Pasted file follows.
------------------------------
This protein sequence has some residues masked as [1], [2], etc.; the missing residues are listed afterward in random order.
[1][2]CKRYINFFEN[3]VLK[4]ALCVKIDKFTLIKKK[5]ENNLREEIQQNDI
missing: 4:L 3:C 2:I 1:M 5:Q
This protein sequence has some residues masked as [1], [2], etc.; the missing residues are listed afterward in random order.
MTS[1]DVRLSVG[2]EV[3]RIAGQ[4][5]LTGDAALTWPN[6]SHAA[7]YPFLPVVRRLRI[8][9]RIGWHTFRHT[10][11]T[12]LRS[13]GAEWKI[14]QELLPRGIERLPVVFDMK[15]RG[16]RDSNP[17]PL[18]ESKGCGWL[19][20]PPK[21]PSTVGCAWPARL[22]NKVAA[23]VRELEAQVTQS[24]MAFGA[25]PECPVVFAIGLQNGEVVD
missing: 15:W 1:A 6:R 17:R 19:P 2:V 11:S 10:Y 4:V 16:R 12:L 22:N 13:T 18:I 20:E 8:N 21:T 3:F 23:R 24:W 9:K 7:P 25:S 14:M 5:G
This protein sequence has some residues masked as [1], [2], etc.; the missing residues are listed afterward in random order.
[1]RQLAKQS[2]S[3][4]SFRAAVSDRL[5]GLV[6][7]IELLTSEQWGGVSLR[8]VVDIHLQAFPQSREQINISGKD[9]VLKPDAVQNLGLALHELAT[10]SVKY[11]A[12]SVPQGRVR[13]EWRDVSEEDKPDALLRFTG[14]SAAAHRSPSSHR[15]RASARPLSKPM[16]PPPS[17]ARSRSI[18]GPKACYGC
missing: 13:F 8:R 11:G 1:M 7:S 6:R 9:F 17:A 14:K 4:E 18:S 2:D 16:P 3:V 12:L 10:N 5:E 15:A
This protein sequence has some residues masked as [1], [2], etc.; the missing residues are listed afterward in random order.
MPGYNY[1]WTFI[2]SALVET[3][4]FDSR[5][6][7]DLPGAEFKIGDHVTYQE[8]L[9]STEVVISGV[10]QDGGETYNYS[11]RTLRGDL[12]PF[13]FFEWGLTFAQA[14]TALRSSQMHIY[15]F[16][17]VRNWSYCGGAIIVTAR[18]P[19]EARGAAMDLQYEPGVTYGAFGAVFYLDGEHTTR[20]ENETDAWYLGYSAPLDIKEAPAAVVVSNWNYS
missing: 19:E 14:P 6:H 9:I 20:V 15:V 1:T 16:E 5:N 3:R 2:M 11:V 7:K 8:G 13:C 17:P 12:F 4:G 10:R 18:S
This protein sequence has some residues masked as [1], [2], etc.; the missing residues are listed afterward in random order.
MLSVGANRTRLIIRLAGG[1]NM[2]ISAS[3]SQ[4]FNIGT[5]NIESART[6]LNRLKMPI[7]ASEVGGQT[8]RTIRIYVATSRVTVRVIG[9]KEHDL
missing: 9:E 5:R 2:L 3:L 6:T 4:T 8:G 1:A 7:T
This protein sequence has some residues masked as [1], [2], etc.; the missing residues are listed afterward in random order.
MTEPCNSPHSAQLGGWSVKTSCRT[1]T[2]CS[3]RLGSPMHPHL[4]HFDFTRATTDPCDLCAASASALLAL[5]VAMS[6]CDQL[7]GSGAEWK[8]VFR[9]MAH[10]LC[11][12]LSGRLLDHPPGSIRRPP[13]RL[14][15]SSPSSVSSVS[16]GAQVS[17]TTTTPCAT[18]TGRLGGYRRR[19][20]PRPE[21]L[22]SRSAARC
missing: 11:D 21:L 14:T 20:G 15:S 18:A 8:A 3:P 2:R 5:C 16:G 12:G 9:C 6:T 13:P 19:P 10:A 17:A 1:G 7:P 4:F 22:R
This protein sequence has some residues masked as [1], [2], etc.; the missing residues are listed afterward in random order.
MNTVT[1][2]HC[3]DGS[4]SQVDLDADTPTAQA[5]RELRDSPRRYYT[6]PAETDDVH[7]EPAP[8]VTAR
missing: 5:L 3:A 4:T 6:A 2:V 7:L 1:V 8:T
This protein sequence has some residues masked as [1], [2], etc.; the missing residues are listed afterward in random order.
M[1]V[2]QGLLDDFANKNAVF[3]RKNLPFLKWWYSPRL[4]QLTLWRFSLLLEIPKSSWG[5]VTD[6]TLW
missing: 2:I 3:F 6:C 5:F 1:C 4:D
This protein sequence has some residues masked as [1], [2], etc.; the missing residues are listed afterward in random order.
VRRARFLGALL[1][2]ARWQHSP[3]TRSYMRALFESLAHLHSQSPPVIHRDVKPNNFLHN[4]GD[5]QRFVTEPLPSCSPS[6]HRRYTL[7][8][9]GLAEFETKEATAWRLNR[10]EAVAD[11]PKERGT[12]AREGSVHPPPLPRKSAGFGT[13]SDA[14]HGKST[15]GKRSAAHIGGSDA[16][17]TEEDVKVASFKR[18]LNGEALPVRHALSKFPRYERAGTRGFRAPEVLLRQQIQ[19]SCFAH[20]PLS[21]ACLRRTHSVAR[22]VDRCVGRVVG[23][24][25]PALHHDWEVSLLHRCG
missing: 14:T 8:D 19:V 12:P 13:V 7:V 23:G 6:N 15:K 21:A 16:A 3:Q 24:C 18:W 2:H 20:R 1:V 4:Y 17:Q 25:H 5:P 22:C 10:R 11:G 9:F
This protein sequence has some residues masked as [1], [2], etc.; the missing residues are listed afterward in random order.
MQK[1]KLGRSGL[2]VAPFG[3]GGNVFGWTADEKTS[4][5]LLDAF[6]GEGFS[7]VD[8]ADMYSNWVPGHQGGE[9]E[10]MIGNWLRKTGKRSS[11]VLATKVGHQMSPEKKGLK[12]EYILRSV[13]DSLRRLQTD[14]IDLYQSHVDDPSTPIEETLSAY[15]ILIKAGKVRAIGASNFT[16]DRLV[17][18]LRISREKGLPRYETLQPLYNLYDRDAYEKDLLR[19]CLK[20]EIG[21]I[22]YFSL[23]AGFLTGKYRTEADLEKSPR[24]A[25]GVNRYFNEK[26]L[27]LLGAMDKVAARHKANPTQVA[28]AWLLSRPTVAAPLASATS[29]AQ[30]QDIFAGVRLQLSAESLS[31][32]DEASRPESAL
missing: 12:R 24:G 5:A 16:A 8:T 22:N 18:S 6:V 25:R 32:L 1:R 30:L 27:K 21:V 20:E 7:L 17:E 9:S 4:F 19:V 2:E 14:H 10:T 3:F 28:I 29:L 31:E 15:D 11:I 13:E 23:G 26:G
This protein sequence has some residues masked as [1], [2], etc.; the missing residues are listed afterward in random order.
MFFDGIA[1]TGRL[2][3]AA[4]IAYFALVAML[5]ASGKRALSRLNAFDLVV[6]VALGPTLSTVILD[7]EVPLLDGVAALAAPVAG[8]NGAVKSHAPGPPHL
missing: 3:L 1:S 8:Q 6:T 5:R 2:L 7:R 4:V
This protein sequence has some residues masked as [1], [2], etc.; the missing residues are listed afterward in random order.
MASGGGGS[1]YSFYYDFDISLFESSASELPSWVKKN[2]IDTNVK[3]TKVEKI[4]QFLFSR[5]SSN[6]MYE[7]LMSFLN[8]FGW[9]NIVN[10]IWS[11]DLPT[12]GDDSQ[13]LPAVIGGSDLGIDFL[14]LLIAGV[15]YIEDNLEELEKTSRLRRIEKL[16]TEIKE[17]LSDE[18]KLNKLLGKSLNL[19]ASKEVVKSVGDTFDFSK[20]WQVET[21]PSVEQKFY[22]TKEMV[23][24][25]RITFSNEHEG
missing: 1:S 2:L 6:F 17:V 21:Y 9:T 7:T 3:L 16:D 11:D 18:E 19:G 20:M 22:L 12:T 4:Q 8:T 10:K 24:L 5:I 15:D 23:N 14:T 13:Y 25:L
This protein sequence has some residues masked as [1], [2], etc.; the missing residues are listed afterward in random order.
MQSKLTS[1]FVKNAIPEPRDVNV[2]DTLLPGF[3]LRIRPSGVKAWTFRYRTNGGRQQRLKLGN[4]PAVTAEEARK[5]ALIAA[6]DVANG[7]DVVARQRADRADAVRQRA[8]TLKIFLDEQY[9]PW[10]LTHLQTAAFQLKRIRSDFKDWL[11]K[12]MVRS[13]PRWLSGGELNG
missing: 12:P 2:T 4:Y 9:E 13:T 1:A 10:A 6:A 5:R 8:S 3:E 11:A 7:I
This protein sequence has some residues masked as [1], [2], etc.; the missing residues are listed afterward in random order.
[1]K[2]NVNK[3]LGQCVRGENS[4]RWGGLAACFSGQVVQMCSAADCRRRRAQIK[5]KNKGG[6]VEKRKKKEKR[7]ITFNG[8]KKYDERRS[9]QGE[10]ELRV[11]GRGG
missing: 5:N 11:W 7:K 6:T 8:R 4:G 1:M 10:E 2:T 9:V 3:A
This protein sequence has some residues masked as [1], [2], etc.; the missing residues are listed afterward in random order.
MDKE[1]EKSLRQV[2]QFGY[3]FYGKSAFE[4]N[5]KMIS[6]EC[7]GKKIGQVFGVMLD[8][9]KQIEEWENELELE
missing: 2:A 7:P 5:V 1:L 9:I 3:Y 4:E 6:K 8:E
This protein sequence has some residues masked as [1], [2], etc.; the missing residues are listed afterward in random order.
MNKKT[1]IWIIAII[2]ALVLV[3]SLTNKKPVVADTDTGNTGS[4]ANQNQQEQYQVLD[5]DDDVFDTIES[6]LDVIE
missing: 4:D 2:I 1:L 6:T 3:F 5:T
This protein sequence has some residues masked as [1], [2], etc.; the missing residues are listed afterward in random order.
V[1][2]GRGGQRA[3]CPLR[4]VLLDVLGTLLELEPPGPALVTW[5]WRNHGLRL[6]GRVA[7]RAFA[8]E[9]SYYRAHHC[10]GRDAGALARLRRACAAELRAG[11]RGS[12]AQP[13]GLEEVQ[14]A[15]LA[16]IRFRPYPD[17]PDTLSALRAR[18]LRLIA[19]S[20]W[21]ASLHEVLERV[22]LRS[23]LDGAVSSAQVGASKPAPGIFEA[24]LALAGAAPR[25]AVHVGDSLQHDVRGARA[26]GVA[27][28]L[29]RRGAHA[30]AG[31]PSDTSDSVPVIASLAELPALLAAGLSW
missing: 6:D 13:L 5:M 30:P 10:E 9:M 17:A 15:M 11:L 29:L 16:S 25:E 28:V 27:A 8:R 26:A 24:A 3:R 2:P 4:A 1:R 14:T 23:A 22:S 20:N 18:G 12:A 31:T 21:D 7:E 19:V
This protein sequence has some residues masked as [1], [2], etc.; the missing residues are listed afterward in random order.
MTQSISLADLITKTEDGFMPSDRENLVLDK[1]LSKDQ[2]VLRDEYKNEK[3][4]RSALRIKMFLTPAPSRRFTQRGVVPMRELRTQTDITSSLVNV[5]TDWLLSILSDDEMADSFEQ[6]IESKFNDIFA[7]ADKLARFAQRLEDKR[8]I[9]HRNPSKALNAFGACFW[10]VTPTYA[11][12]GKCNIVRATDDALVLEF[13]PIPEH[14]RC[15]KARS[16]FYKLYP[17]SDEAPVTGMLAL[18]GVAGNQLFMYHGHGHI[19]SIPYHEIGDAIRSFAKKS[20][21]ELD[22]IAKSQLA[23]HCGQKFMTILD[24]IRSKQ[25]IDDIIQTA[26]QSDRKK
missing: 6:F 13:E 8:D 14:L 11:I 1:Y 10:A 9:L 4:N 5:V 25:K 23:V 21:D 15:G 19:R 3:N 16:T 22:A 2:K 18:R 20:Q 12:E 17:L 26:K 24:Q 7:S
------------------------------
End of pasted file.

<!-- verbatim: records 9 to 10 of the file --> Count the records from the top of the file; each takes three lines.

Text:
This protein sequence has some residues masked as [1], [2], etc.; the missing residues are listed afterward in random order.
VRRARFLGALL[1][2]ARWQHSP[3]TRSYMRALFESLAHLHSQSPPVIHRDVKPNNFLHN[4]GD[5]QRFVTEPLPSCSPS[6]HRRYTL[7][8][9]GLAEFETKEATAWRLNR[10]EAVAD[11]PKERGT[12]AREGSVHPPPLPRKSAGFGT[13]SDA[14]HGKST[15]GKRSAAHIGGSDA[16][17]TEEDVKVASFKR[18]LNGEALPVRHALSKFPRYERAGTRGFRAPEVLLRQQIQ[19]SCFAH[20]PLS[21]ACLRRTHSVAR[22]VDRCVGRVVG[23][24][25]PALHHDWEVSLLHRCG
missing: 14:T 8:D 19:V 12:P 13:V 7:V 23:G 6:N 15:K 21:A 16:A 3:Q 24:C 18:W 2:H 20:R 1:V 4:Y 17:Q 25:H 5:P 22:C 10:R 11:G 9:F
This protein sequence has some residues masked as [1], [2], etc.; the missing residues are listed afterward in random order.
MQK[1]KLGRSGL[2]VAPFG[3]GGNVFGWTADEKTS[4][5]LLDAF[6]GEGFS[7]VD[8]ADMYSNWVPGHQGGE[9]E[10]MIGNWLRKTGKRSS[11]VLATKVGHQMSPEKKGLK[12]EYILRSV[13]DSLRRLQTD[14]IDLYQSHVDDPSTPIEETLSAY[15]ILIKAGKVRAIGASNFT[16]DRLV[17][18]LRISREKGLPRYETLQPLYNLYDRDAYEKDLLR[19]CLK[20]EIG[21]I[22]YFSL[23]AGFLTGKYRTEADLEKSPR[24]A[25]GVNRYFNEK[26]L[27]LLGAMDKVAARHKANPTQVA[28]AWLLSRPTVAAPLASATS[29]AQ[30]QDIFAGVRLQLSAESLS[31][32]DEASRPESAL
missing: 12:R 24:G 5:A 16:A 8:T 22:N 18:S 6:V 25:R 32:L 1:R 30:L 27:K 21:V 20:E 7:L 17:E 9:S 4:F 19:V 2:E 14:H 10:T 3:F 28:I 29:L 31:E 15:D 11:I 13:E 23:G 26:G